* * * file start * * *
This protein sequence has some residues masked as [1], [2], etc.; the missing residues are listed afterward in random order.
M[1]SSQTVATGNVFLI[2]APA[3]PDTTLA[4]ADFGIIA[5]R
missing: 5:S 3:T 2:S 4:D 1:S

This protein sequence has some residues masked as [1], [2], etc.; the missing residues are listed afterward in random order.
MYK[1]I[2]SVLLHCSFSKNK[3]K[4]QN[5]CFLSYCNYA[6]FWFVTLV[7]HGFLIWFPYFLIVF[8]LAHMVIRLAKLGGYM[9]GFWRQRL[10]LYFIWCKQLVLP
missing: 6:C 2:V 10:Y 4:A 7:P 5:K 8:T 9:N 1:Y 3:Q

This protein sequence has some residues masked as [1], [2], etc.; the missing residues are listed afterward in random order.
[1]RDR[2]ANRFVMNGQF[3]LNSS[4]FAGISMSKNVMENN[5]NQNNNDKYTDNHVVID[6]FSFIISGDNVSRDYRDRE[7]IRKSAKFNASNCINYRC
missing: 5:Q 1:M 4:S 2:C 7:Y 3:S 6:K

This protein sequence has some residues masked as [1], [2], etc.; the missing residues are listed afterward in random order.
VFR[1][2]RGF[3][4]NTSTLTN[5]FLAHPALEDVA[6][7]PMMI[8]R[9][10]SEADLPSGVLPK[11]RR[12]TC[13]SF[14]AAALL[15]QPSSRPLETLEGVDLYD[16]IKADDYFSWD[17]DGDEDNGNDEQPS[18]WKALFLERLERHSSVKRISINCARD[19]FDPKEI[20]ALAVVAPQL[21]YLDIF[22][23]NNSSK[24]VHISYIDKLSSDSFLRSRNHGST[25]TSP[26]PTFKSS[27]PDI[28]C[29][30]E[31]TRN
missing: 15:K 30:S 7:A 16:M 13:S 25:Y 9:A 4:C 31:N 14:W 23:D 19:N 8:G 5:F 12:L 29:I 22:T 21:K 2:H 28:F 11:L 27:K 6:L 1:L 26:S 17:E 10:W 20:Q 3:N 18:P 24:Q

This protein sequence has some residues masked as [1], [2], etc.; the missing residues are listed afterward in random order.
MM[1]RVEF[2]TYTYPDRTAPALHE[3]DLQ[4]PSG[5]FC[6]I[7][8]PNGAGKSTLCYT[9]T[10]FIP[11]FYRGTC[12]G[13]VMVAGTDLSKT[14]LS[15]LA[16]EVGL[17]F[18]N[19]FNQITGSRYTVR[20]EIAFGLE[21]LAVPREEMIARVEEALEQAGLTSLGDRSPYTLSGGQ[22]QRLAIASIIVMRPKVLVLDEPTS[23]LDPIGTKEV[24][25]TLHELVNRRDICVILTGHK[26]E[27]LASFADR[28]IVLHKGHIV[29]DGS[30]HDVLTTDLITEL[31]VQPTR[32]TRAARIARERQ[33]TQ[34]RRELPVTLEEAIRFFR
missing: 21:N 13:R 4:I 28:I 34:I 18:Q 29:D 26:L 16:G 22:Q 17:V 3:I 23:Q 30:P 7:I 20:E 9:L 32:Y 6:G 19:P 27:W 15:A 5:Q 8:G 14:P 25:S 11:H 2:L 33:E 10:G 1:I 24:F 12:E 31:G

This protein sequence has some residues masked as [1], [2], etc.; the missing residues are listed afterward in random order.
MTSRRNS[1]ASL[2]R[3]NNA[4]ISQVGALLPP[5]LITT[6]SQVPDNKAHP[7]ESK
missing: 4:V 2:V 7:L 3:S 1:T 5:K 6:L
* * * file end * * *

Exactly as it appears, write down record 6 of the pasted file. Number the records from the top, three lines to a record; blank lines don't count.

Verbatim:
This protein sequence has some residues masked as [1], [2], etc.; the missing residues are listed afterward in random order.
MTSRRNS[1]ASL[2]R[3]NNA[4]ISQVGALLPP[5]LITT[6]SQVPDNKAHP[7]ESK
missing: 4:V 2:V 7:L 3:S 1:T 5:K 6:L